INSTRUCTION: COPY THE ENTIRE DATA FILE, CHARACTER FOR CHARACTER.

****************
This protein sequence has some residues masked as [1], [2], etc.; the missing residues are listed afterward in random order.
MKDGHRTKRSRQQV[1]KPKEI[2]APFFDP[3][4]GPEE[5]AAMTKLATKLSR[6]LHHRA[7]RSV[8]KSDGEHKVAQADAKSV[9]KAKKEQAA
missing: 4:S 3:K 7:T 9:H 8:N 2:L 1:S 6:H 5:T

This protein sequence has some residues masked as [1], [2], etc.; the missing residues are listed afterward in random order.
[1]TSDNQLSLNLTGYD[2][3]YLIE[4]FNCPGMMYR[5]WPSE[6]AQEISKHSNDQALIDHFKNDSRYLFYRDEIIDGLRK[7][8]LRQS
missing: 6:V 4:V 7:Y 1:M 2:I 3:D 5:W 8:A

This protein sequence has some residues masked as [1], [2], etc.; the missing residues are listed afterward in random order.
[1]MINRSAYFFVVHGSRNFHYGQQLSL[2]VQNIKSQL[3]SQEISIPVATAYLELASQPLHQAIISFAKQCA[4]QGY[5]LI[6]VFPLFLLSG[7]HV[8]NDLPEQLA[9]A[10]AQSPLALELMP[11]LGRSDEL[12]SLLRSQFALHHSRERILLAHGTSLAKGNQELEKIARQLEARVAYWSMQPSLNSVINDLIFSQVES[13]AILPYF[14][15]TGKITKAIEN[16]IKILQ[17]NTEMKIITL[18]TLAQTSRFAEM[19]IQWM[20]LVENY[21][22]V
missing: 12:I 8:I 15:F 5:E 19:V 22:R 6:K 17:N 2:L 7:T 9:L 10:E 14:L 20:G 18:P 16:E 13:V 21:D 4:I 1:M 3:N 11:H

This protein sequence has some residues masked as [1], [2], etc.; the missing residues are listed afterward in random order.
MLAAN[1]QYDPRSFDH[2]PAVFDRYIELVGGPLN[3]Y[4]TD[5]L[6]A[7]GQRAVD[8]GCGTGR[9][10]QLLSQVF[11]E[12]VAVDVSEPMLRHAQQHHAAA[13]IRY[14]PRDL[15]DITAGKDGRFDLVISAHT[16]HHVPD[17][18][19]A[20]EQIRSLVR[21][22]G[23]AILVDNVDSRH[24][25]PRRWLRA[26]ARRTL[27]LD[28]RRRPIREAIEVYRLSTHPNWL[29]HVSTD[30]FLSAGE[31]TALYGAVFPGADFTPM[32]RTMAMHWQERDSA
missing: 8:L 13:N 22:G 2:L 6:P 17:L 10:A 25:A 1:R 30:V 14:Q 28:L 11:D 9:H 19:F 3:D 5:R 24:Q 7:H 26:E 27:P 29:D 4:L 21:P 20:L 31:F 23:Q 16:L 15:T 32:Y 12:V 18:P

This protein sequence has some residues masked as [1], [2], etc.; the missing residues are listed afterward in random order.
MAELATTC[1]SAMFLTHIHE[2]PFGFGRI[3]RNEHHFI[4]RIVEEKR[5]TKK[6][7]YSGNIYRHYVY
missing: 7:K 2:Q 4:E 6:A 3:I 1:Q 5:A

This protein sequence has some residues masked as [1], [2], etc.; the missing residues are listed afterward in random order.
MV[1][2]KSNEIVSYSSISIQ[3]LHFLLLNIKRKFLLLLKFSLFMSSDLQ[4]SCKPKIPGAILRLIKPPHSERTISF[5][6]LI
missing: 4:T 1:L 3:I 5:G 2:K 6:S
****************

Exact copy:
This protein sequence has some residues masked as [1], [2], etc.; the missing residues are listed afterward in random order.
MKDGHRTKRSRQQV[1]KPKEI[2]APFFDP[3][4]GPEE[5]AAMTKLATKLSR[6]LHHRA[7]RSV[8]KSDGEHKVAQADAKSV[9]KAKKEQAA
missing: 4:S 3:K 7:T 9:H 8:N 2:L 1:S 6:H 5:T

This protein sequence has some residues masked as [1], [2], etc.; the missing residues are listed afterward in random order.
[1]TSDNQLSLNLTGYD[2][3]YLIE[4]FNCPGMMYR[5]WPSE[6]AQEISKHSNDQALIDHFKNDSRYLFYRDEIIDGLRK[7][8]LRQS
missing: 6:V 4:V 7:Y 1:M 2:I 3:D 5:W 8:A

This protein sequence has some residues masked as [1], [2], etc.; the missing residues are listed afterward in random order.
[1]MINRSAYFFVVHGSRNFHYGQQLSL[2]VQNIKSQL[3]SQEISIPVATAYLELASQPLHQAIISFAKQCA[4]QGY[5]LI[6]VFPLFLLSG[7]HV[8]NDLPEQLA[9]A[10]AQSPLALELMP[11]LGRSDEL[12]SLLRSQFALHHSRERILLAHGTSLAKGNQELEKIARQLEARVAYWSMQPSLNSVINDLIFSQVES[13]AILPYF[14][15]TGKITKAIEN[16]IKILQ[17]NTEMKIITL[18]TLAQTSRFAEM[19]IQWM[20]LVENY[21][22]V
missing: 12:I 8:I 15:F 5:E 19:V 22:R 6:K 17:N 2:L 7:T 9:L 10:E 14:L 20:G 18:P 16:E 13:V 21:D 4:I 1:M 3:N 11:H

This protein sequence has some residues masked as [1], [2], etc.; the missing residues are listed afterward in random order.
MLAAN[1]QYDPRSFDH[2]PAVFDRYIELVGGPLN[3]Y[4]TD[5]L[6]A[7]GQRAVD[8]GCGTGR[9][10]QLLSQVF[11]E[12]VAVDVSEPMLRHAQQHHAAA[13]IRY[14]PRDL[15]DITAGKDGRFDLVISAHT[16]HHVPD[17][18][19]A[20]EQIRSLVR[21][22]G[23]AILVDNVDSRH[24][25]PRRWLRA[26]ARRTL[27]LD[28]RRRPIREAIEVYRLSTHPNWL[29]HVSTD[30]FLSAGE[31]TALYGAVFPGADFTPM[32]RTMAMHWQERDSA
missing: 8:L 13:N 22:G 2:L 6:P 17:L 10:A 25:A 1:R 30:V 14:Q 28:L 11:D 9:H 19:F 3:D 5:R 24:Q 7:H 26:E 27:P 29:D 4:L 21:P 20:L 31:F 23:Q 16:L 15:T 32:Y 12:V 18:P

This protein sequence has some residues masked as [1], [2], etc.; the missing residues are listed afterward in random order.
MAELATTC[1]SAMFLTHIHE[2]PFGFGRI[3]RNEHHFI[4]RIVEEKR[5]TKK[6][7]YSGNIYRHYVY
missing: 7:K 2:Q 4:E 6:A 3:I 1:Q 5:A

This protein sequence has some residues masked as [1], [2], etc.; the missing residues are listed afterward in random order.
MV[1][2]KSNEIVSYSSISIQ[3]LHFLLLNIKRKFLLLLKFSLFMSSDLQ[4]SCKPKIPGAILRLIKPPHSERTISF[5][6]LI
missing: 4:T 1:L 3:I 5:G 2:K 6:S